The previous question as to whether someone was a “Religious person,” “Not a religious person,” or a “Convinced atheist,” can be broken down by religion. I did so. Below are the data for Buddhists alone. I also provided the sample size for Buddhists. The overall N’s were on the order of 1,000-2,000. So you can see that only a small minority (5% actually) of Chinese in the People’s Republic identify as Buddhists. The other values are obviously percentages.

Country N Religious Not A Religious Person A Convinced Atheist
Japan 319 37 60 3
S Korea 298 37 61 3
China 70 91 9 0
Taiwan 224 50 41 8
Vietnam 226 62 15 23
Hong Kong 160 100 0 0
Thailand 1484 34 66 0
Malaysia 240 78 20 2

November 18, 2010

Sex differences in global atheism, part N

Filed under: atheism,Culture,Data Analysis,Religion,Sex Difference,WVS — Razib Khan @ 2:55 pm

Whenever I blog religion and atheism I brace for a bunch of uninformed comments. Everyone has an opinion, but few seem genuinely interested in digging for data, or reading about the history of religion, and the empirical realities of the phenomenon. If you are an exception to this trend, you’re awesome, and more power to you. Seeing the responses around the blogosphere to some of my posts it is immediately obvious that people don’t make recourse to the GSS, WVS, or The Religious Landscape Survey, let alone read books like In Gods We Trust or The Reformation. I could go on, but there are so many data sources, and proportionally so little interest in relation to the broader enthusiasm for opining on the topic.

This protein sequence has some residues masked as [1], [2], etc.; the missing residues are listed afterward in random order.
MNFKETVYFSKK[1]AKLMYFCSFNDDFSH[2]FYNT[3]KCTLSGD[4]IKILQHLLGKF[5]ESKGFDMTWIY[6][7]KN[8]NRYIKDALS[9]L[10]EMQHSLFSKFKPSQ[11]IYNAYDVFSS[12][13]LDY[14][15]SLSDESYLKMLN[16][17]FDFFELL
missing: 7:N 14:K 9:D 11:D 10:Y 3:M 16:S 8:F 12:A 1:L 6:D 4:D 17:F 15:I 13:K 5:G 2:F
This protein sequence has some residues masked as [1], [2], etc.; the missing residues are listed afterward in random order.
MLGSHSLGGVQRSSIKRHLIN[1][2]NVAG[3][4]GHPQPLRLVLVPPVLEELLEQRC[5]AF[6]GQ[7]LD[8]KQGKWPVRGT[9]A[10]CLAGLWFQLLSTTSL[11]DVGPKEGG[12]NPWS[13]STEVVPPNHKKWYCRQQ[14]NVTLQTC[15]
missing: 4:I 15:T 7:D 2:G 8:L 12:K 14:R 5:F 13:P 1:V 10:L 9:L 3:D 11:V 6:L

As an aside, in my previous post I alluded to the fact that atheism is not a white thing. I didn’t lay it out explicitly, but far too much of commentary on power dynamics and human affairs is locked into the age of white supremacy. There are Chinese mining towns all over Africa, and we’re still fixated on the legacies of the mustachioed men of yore. Some new thought is needful.

In any case, whenever I post on atheism or religion the data comes calling to me, and begs me to revisit it. Questions, questions. I’m always curious if I can find something new, a twist, a novel inference. So I decided to look for patterns in the WVS wave 5 in regards to the well known phenomenon of male excess in the area of atheism. The data are country-by-country. Below are some plots. The asked was if one was a religious person, and I’m looking at those who asserted they were “convinced atheists.”

The first plots aren’t super interesting. What you’re seeing is that absolute differences in percentage of atheists by sex increase as the percentage of atheists increase. The variance of the latter explains 75% of the variance in the former. Rather, it is better to look at the ratio of males to females. That’s in the third plot. Comparing that to the percent of atheists in the fourth plot you see an interesting trend: the maximum ratio seems to be at low, but not trivial, levels of atheism. As atheism becomes more common in society the sex ratio abates, though it does not disappear. The last plot has a log-scale to show the pattern more clearly. Note that I had to remove some nations from the ratio list because there were basically no atheists, period.

Here are the raw data tables:

Total Male Female
Country Atheist Religious Not Religious Atheist Religious Not Religious Atheist Percent difference Ratio